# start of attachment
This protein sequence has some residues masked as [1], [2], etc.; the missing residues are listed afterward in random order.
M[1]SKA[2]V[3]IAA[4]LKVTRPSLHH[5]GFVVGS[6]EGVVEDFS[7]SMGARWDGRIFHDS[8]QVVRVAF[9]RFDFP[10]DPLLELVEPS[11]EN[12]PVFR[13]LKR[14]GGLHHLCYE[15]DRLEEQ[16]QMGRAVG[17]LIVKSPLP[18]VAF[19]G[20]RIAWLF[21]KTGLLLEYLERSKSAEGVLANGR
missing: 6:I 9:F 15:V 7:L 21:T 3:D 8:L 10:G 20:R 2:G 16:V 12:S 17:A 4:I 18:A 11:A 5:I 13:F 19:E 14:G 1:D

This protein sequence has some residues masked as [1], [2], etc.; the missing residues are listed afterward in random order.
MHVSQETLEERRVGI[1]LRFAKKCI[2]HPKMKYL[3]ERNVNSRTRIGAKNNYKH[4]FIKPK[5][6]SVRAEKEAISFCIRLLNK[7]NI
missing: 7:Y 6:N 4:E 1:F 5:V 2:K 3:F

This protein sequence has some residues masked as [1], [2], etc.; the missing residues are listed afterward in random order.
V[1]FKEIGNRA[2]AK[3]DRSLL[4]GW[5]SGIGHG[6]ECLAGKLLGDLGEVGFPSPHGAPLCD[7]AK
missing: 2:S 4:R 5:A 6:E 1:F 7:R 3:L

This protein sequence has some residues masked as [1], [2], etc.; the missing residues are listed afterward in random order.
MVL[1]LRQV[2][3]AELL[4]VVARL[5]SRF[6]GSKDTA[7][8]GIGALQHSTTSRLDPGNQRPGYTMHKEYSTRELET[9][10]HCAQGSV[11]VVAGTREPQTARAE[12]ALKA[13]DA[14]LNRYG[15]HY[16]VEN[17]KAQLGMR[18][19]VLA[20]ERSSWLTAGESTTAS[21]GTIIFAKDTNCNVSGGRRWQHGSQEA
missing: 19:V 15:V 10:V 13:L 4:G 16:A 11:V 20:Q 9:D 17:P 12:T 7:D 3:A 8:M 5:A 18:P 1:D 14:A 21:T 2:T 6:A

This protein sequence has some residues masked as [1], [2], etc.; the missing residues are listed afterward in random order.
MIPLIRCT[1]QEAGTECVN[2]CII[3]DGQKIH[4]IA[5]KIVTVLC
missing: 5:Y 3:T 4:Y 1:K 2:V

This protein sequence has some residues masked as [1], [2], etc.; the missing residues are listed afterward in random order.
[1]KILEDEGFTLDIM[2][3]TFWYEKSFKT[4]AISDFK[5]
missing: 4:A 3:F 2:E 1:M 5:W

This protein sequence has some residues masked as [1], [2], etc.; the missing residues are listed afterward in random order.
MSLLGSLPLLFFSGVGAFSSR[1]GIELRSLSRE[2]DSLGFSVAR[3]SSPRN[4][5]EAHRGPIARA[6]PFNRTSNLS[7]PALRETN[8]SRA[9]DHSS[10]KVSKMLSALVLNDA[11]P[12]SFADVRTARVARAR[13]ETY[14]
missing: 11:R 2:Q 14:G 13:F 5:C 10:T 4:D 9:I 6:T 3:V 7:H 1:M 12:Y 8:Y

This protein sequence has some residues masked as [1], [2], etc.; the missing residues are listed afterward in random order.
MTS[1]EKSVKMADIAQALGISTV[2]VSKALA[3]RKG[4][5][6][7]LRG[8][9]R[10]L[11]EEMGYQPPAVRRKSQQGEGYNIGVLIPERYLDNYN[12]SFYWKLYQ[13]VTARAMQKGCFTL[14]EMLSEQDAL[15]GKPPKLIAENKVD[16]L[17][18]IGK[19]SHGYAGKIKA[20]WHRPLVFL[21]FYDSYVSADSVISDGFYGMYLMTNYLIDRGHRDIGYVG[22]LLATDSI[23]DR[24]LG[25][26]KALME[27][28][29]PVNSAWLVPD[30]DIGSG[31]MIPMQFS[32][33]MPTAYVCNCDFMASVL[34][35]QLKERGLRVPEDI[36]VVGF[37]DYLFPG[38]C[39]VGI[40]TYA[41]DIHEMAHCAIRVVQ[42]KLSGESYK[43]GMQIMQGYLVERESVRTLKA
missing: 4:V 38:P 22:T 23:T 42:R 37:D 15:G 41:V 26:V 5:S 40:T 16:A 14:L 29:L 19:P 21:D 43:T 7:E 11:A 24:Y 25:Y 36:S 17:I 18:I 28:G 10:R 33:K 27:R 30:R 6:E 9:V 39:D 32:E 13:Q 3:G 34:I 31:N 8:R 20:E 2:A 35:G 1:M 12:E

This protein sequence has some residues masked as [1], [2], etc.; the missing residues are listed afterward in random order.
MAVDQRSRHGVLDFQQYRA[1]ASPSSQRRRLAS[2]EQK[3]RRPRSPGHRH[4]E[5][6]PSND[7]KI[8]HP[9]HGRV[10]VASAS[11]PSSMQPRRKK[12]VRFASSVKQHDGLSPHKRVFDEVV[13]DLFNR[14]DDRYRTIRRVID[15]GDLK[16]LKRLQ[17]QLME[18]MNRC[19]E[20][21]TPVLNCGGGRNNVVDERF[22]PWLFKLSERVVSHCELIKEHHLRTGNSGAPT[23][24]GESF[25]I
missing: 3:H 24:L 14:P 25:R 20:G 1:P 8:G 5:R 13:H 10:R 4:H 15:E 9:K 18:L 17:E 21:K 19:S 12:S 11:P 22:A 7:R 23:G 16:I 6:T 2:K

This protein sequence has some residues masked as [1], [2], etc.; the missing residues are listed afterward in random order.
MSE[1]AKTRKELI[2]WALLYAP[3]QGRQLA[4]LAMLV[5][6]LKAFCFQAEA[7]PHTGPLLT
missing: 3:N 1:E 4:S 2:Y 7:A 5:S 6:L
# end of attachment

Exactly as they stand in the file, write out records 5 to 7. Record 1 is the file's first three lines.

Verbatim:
This protein sequence has some residues masked as [1], [2], etc.; the missing residues are listed afterward in random order.
MIPLIRCT[1]QEAGTECVN[2]CII[3]DGQKIH[4]IA[5]KIVTVLC
missing: 5:Y 3:T 4:Y 1:K 2:V

This protein sequence has some residues masked as [1], [2], etc.; the missing residues are listed afterward in random order.
[1]KILEDEGFTLDIM[2][3]TFWYEKSFKT[4]AISDFK[5]
missing: 4:A 3:F 2:E 1:M 5:W

This protein sequence has some residues masked as [1], [2], etc.; the missing residues are listed afterward in random order.
MSLLGSLPLLFFSGVGAFSSR[1]GIELRSLSRE[2]DSLGFSVAR[3]SSPRN[4][5]EAHRGPIARA[6]PFNRTSNLS[7]PALRETN[8]SRA[9]DHSS[10]KVSKMLSALVLNDA[11]P[12]SFADVRTARVARAR[13]ETY[14]
missing: 11:R 2:Q 14:G 13:F 5:C 10:T 4:D 9:I 6:T 3:V 7:H 1:M 12:Y 8:Y